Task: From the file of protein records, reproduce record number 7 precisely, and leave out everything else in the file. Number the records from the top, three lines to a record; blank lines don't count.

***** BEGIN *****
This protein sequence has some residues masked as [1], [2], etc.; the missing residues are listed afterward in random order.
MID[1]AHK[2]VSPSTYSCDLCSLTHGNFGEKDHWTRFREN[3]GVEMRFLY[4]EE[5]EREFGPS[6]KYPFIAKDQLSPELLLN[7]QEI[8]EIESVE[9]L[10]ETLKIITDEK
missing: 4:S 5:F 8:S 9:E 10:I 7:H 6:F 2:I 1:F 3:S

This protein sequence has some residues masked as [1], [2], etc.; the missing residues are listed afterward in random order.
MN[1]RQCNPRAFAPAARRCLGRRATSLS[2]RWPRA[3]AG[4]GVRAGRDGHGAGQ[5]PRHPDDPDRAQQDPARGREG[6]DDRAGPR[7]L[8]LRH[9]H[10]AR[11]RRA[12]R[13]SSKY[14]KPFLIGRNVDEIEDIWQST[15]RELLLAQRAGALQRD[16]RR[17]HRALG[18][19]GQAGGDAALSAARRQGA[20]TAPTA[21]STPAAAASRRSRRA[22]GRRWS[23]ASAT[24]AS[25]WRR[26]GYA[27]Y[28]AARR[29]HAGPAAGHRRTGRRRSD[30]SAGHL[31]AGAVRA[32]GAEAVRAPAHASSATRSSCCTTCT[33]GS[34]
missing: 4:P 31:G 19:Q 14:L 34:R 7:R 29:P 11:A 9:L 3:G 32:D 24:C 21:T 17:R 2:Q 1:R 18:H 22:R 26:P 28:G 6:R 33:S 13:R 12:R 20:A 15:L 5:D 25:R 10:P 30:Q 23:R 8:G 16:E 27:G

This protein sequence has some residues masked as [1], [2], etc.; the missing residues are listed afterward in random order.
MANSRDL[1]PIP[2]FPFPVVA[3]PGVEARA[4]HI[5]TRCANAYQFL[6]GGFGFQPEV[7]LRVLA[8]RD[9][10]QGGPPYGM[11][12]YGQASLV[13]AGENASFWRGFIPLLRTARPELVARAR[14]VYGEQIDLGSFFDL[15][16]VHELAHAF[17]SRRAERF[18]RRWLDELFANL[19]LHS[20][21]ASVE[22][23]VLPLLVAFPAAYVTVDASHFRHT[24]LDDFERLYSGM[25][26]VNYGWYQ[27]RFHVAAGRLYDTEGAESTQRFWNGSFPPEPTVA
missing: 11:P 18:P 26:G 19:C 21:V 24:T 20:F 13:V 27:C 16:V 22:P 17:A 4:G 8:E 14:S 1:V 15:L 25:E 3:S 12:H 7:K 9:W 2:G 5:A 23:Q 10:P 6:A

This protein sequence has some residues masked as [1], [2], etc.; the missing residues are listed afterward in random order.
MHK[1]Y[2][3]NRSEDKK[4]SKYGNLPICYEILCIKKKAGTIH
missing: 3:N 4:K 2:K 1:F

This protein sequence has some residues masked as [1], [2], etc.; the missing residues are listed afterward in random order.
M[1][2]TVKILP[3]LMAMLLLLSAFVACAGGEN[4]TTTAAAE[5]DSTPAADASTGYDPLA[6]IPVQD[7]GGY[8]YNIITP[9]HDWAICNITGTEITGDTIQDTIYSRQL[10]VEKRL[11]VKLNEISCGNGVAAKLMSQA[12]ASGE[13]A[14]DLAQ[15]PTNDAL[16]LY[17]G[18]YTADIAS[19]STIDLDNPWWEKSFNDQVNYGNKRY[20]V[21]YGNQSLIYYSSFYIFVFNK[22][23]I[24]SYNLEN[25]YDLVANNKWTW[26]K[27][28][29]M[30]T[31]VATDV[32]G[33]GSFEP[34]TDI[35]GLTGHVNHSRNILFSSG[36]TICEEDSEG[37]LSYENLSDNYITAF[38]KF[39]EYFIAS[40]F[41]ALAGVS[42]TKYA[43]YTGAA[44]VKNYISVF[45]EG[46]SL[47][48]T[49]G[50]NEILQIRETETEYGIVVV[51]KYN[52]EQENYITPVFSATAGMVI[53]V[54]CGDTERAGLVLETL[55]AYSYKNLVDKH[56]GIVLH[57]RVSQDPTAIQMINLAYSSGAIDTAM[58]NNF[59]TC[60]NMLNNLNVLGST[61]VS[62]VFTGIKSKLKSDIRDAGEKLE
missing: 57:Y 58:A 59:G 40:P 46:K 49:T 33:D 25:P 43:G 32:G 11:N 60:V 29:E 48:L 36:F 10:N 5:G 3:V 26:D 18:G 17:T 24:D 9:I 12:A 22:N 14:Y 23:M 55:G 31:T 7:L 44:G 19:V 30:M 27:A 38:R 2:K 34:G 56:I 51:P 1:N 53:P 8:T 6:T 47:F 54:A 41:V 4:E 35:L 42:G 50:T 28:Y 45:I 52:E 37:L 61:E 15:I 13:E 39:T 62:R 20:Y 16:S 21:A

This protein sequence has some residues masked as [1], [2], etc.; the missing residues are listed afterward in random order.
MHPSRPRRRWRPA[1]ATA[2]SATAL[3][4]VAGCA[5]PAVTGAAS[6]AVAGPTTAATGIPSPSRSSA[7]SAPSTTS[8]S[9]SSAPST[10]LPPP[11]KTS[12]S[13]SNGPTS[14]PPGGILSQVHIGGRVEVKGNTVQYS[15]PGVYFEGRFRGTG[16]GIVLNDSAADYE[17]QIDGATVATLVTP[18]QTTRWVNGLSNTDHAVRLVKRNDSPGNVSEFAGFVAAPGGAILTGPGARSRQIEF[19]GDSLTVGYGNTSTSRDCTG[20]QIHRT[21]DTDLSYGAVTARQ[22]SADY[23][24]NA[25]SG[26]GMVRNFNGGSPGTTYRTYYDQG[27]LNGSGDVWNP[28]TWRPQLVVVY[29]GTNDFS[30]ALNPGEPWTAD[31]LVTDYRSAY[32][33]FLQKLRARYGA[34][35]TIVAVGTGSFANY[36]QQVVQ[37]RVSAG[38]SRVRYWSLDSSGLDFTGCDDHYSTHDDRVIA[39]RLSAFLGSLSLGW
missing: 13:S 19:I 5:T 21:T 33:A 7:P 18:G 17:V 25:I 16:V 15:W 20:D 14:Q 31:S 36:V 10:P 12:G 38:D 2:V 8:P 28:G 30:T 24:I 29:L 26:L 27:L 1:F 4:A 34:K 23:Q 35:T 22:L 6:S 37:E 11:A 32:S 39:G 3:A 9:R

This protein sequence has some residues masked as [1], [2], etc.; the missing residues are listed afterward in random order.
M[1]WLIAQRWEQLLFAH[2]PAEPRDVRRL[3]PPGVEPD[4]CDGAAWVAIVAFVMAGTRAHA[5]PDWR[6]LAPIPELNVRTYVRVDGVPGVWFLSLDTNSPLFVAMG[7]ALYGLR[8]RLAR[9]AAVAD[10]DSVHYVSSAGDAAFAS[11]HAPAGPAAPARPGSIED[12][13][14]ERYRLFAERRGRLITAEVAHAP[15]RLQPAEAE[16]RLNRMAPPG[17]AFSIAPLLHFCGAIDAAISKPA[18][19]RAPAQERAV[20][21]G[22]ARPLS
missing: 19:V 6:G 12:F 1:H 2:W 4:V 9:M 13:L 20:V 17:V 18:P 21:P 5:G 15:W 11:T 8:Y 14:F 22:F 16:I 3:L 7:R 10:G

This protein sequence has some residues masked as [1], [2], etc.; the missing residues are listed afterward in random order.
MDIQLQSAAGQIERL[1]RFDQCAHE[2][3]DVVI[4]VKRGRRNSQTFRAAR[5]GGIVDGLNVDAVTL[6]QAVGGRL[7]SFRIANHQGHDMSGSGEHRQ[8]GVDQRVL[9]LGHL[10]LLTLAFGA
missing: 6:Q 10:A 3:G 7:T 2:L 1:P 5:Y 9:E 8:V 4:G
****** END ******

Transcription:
This protein sequence has some residues masked as [1], [2], etc.; the missing residues are listed afterward in random order.
M[1]WLIAQRWEQLLFAH[2]PAEPRDVRRL[3]PPGVEPD[4]CDGAAWVAIVAFVMAGTRAHA[5]PDWR[6]LAPIPELNVRTYVRVDGVPGVWFLSLDTNSPLFVAMG[7]ALYGLR[8]RLAR[9]AAVAD[10]DSVHYVSSAGDAAFAS[11]HAPAGPAAPARPGSIED[12][13][14]ERYRLFAERRGRLITAEVAHAP[15]RLQPAEAE[16]RLNRMAPPG[17]AFSIAPLLHFCGAIDAAISKPA[18][19]RAPAQERAV[20][21]G[22]ARPLS
missing: 19:V 6:G 12:F 1:H 2:W 4:V 9:M 13:L 20:V 17:V 18:P 21:P 5:G 15:W 11:T 8:Y 14:F 22:F 16:I 3:L 7:R 10:G